About Me

Syed Azharuddin,

An Activist, An Author and An Entrepreneur.

He hails from Warangal, a beautiful city and second capital of Telangana State, India.

He has a Masters Degree in VLSI System Design with a background of Electronics and Communication Engineering, he also studied M.A. English & M.Sc Psychology.

He have worked as an Assistant Professor for two & half years and contributed articles on various students/youth issues in Youth Ki Awaaz, HansIndia, The Companion, The Radiance weekly, Counter currents are among few. He Served as the General Secretary of Students Islamic Organization of India, and have also participated in many international and national conferences representing SIO like International conference for Rohingya, Conference on Assam NRC, International Conference on Islamophobia and International Conference of IIFSO at Turkey, among others.

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 High dropout rates in districts of Telangana are a big concern

Education is the main tool for the development of human resource. If the education field improves in a better way its reflection could be seen in human resource development.

India is considered to be the biggest democracy in the world and this right of the citizen helped Telangana citizen struggle for separate state on the grounds of social justice and achieved it in 2014 after a long struggle. After the formation of 29th state of India, there are a few challenges to the government. Education is an important sector on which the government has to focus a lot. But the new state and the new government have their own interests.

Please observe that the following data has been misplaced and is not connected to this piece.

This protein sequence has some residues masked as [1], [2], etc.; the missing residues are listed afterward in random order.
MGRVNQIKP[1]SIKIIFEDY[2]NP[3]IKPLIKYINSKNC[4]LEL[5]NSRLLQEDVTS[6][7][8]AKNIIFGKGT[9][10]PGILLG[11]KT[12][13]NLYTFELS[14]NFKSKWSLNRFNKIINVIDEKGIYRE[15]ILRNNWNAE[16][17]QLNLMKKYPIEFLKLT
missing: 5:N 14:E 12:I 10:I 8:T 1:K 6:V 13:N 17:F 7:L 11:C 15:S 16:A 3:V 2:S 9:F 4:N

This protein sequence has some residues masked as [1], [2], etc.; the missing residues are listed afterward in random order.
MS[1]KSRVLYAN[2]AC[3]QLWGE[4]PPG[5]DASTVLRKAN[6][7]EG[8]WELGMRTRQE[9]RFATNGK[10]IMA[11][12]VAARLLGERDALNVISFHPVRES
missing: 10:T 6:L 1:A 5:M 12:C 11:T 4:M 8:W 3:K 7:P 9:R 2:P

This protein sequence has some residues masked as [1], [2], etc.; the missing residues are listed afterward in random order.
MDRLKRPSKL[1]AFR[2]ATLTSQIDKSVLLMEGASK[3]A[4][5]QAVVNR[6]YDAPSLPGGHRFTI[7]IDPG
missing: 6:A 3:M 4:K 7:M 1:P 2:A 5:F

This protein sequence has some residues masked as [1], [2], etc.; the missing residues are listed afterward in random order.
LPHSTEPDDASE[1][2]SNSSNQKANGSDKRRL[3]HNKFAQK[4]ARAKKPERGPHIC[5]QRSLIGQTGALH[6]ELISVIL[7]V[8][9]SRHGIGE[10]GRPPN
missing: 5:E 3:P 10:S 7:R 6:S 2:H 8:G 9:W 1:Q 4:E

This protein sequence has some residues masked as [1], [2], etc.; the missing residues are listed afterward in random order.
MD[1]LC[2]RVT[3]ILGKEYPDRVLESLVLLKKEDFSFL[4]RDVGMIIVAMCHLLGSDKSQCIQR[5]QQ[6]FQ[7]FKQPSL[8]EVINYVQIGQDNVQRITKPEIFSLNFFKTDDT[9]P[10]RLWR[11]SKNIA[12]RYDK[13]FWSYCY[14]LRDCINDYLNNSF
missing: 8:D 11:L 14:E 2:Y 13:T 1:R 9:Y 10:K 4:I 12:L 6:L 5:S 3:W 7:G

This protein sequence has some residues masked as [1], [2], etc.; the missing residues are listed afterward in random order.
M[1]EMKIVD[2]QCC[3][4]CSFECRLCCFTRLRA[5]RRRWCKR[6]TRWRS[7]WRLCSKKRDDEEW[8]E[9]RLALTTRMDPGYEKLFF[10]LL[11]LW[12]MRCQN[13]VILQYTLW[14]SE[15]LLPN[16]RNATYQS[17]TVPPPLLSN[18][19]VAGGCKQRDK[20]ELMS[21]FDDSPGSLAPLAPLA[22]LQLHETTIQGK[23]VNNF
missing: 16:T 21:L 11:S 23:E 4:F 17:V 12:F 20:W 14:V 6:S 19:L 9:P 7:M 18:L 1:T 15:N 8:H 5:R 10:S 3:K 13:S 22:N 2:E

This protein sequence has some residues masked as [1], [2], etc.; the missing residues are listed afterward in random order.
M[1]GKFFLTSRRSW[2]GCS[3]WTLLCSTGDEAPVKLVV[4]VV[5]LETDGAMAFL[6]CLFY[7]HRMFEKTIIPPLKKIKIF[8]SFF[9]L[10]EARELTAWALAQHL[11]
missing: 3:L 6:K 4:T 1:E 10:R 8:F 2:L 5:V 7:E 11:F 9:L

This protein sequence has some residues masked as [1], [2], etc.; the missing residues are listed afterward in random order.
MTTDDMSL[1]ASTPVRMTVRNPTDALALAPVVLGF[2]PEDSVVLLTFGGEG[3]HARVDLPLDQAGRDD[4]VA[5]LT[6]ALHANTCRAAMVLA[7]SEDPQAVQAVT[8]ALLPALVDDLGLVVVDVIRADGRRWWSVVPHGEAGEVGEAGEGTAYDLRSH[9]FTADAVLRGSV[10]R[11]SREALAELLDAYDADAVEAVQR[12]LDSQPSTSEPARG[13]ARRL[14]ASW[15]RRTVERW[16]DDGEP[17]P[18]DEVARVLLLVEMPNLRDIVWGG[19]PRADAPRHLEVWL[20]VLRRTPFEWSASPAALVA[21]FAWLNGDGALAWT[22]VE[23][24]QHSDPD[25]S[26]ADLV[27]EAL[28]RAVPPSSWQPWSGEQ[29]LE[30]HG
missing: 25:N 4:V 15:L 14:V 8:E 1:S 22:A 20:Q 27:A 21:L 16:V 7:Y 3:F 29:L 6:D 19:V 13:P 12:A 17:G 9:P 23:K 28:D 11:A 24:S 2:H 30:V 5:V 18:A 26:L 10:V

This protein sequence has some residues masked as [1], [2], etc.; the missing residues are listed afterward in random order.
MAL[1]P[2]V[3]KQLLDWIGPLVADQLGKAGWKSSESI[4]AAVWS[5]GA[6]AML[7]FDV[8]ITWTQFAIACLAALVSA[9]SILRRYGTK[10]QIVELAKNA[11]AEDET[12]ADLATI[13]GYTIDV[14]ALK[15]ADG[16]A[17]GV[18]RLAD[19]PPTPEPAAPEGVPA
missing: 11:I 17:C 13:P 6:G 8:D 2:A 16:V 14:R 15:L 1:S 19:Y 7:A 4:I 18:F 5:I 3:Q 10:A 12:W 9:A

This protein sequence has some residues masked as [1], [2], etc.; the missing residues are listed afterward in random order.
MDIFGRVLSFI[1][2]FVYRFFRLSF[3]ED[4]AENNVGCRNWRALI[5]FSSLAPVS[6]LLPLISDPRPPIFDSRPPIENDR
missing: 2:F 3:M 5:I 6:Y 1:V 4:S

Students Islamic Organisation of India (SIO), Telangana zone, after analyzing the debates pertaining to the ups and downs of educational sphere by the public representatives that take place in the Assembly is persevering to place it before the government and the general public, as it has done academic work on New Education policy 2015,  recommendations to GOI and discussions on education in Parliament, and it is now focusing on educational status of state. The main objective of these reports is to explore the quality of the questions raised and how successful they are in trying to discuss the core of the problem.

Telangana has multiple institutes of higher education universities along with numerous primary and secondary schools. The state is home to a number of institutes, which impart higher education. The Department of Higher Education deals with matters relating to education at various levels in the state of Telangana. The literacy rate of the state as per 2011 census is 66.54%. Male literacy and female literacy are 75.04% and 57.99%, respectively. Hyderabad district is highest with 83.25% and Mahabubnagar district is lowest with 55.04%. Urban area literacy reaches 81.09% and rural 57.30% on the whole, along with Rangareddy 75.87%, Medak 61.42%, Nizambad 61.25%, Adilabad 61.01%, Kareemnagar 64.15%, Warangal 65.11%, Khammam 65.75% and Nalgonda 64.20%. The statistical numbers are good to see and hear but on the other side of coin, we can see the dropout rates. According to statistical data of 2013-14, district-wise it is the highest in Mahbubnagar at 53.21%, Rangareddy at 26.02% which is lowest, then Hyderabad 34.81%, Medak 47.28%, Nizambad 32.05%, Adilabad 42.12%, Karimnagar 28.42%, Warangal 43.03%, Khammam 28.1% and Nalgonda 42.22%. The overall dropout rate in the state is 38.21% among the students who are studying from I to X standards.